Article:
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Thinspo: The Dangerous Side of Pinterest

August 22, 2013

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Chances are if you have a Pinterest account, you have board topics like “Wedding Ideas” and “Healthy Dinners.” The social media site is great when it comes to organizing ideas in a visual way, and sharing pictures, recipes, or articles from around the web with your friends.

However, there is a darker side of Pinterest that the site is trying to ban. Hidden among the pictures of beautifully decorated apartments and smoothie recipes is a phenomenon known as “thinspiration” or “thinspo.” Girls as young as 11 or 12 are pinning images of extremely thin women with jutting ribs and collarbones with captions like the infamous Kate Moss quote, “Nothing tastes as good as skinny feels” into their weight loss or fitness-themed boards.

This is the new wave of the “pro-ana” (short for pro-anorexic) movement that has been prevalent on the Internet for the last 10 years. Pro-ana sites provide a community for girls and some boys struggling with disordered eating to talk about effective dieting strategies and encourage each other to refrain from eating.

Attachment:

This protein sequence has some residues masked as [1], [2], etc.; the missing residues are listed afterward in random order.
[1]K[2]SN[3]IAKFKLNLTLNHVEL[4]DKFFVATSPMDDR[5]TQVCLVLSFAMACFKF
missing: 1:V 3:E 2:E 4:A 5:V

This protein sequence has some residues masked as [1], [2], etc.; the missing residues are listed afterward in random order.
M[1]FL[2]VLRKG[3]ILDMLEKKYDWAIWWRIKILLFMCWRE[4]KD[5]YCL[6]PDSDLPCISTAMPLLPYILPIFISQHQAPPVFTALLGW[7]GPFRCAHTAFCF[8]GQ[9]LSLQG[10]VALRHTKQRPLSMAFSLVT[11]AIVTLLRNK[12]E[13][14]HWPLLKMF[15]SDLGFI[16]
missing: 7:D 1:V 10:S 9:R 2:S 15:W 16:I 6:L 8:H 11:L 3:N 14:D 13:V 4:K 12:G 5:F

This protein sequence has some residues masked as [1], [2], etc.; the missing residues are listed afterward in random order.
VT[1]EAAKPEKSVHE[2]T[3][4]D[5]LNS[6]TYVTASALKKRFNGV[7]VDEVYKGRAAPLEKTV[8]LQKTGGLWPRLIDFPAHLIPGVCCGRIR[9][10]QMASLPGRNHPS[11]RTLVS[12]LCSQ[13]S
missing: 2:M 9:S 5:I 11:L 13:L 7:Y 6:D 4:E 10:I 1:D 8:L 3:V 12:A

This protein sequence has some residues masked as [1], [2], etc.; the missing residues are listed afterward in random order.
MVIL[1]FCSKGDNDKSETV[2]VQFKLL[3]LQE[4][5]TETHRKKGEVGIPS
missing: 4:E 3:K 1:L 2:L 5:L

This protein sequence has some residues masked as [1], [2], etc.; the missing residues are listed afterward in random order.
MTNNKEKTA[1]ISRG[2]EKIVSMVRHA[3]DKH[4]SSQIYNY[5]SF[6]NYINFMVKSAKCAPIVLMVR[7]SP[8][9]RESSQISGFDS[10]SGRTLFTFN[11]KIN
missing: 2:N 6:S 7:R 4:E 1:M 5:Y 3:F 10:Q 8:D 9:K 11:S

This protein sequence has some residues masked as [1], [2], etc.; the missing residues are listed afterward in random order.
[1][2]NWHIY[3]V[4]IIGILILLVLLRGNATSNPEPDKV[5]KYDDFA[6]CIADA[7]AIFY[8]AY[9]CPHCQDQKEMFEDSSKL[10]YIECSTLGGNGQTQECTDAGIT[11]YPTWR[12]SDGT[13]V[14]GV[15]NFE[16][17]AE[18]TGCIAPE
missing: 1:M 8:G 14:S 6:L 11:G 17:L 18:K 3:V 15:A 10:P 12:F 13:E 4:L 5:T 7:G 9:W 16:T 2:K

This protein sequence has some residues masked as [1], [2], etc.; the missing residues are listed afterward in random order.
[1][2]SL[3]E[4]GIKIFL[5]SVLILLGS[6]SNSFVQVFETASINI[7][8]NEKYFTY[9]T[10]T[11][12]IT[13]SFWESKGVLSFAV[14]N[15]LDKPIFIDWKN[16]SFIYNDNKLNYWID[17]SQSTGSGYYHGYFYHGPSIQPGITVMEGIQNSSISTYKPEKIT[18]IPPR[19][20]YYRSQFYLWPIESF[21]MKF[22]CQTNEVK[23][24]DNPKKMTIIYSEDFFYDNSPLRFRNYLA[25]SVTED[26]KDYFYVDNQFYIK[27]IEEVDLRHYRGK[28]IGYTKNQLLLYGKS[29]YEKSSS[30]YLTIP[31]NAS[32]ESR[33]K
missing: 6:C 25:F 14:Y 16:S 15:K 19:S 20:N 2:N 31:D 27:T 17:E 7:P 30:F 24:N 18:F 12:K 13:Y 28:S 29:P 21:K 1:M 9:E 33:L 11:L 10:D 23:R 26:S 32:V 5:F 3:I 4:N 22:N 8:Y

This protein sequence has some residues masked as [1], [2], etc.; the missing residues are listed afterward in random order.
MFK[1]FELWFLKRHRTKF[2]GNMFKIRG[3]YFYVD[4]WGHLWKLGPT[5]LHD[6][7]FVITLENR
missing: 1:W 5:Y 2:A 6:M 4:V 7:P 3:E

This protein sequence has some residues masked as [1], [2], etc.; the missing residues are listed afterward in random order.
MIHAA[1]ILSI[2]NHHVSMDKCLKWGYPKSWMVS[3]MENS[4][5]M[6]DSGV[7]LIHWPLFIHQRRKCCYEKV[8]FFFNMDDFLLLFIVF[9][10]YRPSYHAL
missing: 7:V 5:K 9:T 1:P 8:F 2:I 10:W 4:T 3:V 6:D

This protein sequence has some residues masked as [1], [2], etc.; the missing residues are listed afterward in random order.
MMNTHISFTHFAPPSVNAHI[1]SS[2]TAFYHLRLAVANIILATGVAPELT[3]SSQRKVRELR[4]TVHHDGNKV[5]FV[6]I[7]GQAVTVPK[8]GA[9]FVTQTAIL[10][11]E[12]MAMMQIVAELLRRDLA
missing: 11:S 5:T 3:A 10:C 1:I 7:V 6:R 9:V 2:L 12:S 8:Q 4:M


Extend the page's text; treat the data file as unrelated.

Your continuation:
The concept has really taken off on sites like Tumblr and Pinterest in the last year because girls are able to anonymously swap photos of their most coveted thigh gaps and thin arms. Tumblr has banned any blog with labels like thinspiration, thinspo, pro-ana, bulimic or anorexic, and a search for these topics leads to help and support resources from those suffering from eating disorders. Unfortunately, a quick search on Tumblr for #thinspo still yields many shocking results, proving how impossible it is to completely ban or block the entire pro-ana movement online.

Pinterest has also publicly stated that they are banning thinspiration images from their site, but have not stated how this policy will be upheld. When the topic is searched for on the site, users are presented with the contact information for an eating disorder help hotline at the top of the search results page.

Many Pinterest users are trying to counteract the pro-ana community by posting images of fit women with six packs and strong legs tagged as #thinspo as well as messaging about how dangerous the movement is for girls. Sadly, the backlash doesn’t seem to influence girls obsessed with achieving impossibly thin bodies.

How do you feel the thinspo phenomenon should be handled on social media sites like Pinterest and Tumblr?